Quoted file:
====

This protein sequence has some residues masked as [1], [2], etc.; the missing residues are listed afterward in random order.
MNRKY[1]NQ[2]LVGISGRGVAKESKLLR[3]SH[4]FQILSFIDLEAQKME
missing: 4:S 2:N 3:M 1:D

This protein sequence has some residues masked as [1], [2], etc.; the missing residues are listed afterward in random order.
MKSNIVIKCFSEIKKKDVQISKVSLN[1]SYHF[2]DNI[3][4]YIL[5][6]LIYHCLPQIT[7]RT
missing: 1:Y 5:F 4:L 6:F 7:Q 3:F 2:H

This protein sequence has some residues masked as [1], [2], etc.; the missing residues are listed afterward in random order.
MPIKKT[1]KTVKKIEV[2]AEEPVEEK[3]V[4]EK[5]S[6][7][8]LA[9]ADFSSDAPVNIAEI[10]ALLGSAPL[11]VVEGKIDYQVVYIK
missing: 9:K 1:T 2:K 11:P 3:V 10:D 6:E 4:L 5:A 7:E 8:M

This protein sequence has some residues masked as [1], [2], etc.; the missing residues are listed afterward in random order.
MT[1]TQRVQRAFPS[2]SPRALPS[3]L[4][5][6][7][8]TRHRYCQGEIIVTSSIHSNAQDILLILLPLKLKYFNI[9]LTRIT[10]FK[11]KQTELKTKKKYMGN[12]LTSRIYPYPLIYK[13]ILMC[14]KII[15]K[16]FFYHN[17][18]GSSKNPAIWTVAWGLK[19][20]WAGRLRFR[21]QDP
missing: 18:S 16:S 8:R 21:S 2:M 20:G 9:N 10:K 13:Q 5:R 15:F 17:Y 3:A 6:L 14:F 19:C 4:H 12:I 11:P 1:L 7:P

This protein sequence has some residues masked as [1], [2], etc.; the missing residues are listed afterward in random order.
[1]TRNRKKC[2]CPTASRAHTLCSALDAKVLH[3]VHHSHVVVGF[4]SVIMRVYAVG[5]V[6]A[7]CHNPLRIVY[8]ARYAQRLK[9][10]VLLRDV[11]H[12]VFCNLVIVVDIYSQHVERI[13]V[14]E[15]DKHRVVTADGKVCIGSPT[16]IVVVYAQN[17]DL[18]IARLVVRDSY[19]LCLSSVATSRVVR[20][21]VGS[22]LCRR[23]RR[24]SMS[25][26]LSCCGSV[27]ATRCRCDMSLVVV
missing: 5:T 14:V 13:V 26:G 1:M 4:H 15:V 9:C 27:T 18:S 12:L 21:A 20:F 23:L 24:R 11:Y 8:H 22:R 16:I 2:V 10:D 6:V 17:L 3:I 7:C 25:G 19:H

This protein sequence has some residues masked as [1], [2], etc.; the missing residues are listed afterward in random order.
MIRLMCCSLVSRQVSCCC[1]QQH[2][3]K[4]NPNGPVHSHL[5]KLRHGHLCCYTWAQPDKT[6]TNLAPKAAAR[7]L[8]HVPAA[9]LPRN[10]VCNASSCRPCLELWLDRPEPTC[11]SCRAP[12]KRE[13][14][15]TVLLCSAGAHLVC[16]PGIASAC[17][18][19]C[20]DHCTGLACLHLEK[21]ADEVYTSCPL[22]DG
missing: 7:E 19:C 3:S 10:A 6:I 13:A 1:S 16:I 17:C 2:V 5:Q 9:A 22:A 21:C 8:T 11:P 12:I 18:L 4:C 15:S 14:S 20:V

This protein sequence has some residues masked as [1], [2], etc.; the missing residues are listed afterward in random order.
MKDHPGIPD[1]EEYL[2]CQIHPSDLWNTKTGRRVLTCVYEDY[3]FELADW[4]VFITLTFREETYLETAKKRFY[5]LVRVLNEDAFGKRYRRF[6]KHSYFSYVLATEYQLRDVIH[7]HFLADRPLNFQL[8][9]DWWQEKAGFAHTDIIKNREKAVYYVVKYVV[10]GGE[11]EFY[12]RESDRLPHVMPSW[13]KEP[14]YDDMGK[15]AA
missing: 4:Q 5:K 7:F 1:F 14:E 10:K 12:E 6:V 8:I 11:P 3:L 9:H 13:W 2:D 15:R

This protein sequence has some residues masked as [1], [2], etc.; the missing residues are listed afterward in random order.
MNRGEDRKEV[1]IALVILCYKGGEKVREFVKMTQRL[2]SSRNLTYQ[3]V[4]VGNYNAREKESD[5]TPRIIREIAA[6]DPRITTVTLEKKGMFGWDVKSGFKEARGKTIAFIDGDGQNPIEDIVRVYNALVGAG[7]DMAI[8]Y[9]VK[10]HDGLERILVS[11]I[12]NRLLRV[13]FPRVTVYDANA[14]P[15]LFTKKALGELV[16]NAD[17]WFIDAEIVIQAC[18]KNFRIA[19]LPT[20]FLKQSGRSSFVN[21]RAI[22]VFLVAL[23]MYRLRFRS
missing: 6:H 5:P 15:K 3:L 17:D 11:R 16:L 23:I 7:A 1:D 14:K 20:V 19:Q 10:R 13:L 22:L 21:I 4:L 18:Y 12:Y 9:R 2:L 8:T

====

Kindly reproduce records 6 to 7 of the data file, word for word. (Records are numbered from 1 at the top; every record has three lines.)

This protein sequence has some residues masked as [1], [2], etc.; the missing residues are listed afterward in random order.
MIRLMCCSLVSRQVSCCC[1]QQH[2][3]K[4]NPNGPVHSHL[5]KLRHGHLCCYTWAQPDKT[6]TNLAPKAAAR[7]L[8]HVPAA[9]LPRN[10]VCNASSCRPCLELWLDRPEPTC[11]SCRAP[12]KRE[13][14][15]TVLLCSAGAHLVC[16]PGIASAC[17][18][19]C[20]DHCTGLACLHLEK[21]ADEVYTSCPL[22]DG
missing: 7:E 19:C 3:S 10:A 6:I 13:A 1:S 16:I 17:C 2:V 5:Q 9:A 22:A 21:C 8:T 11:P 12:I 18:L 4:C 15:S 14:S 20:V

This protein sequence has some residues masked as [1], [2], etc.; the missing residues are listed afterward in random order.
MKDHPGIPD[1]EEYL[2]CQIHPSDLWNTKTGRRVLTCVYEDY[3]FELADW[4]VFITLTFREETYLETAKKRFY[5]LVRVLNEDAFGKRYRRF[6]KHSYFSYVLATEYQLRDVIH[7]HFLADRPLNFQL[8][9]DWWQEKAGFAHTDIIKNREKAVYYVVKYVV[10]GGE[11]EFY[12]RESDRLPHVMPSW[13]KEP[14]YDDMGK[15]AA
missing: 4:Q 5:K 7:F 1:F 14:E 10:K 12:E 6:V 8:I 11:P 3:L 9:H 13:W 2:D 15:R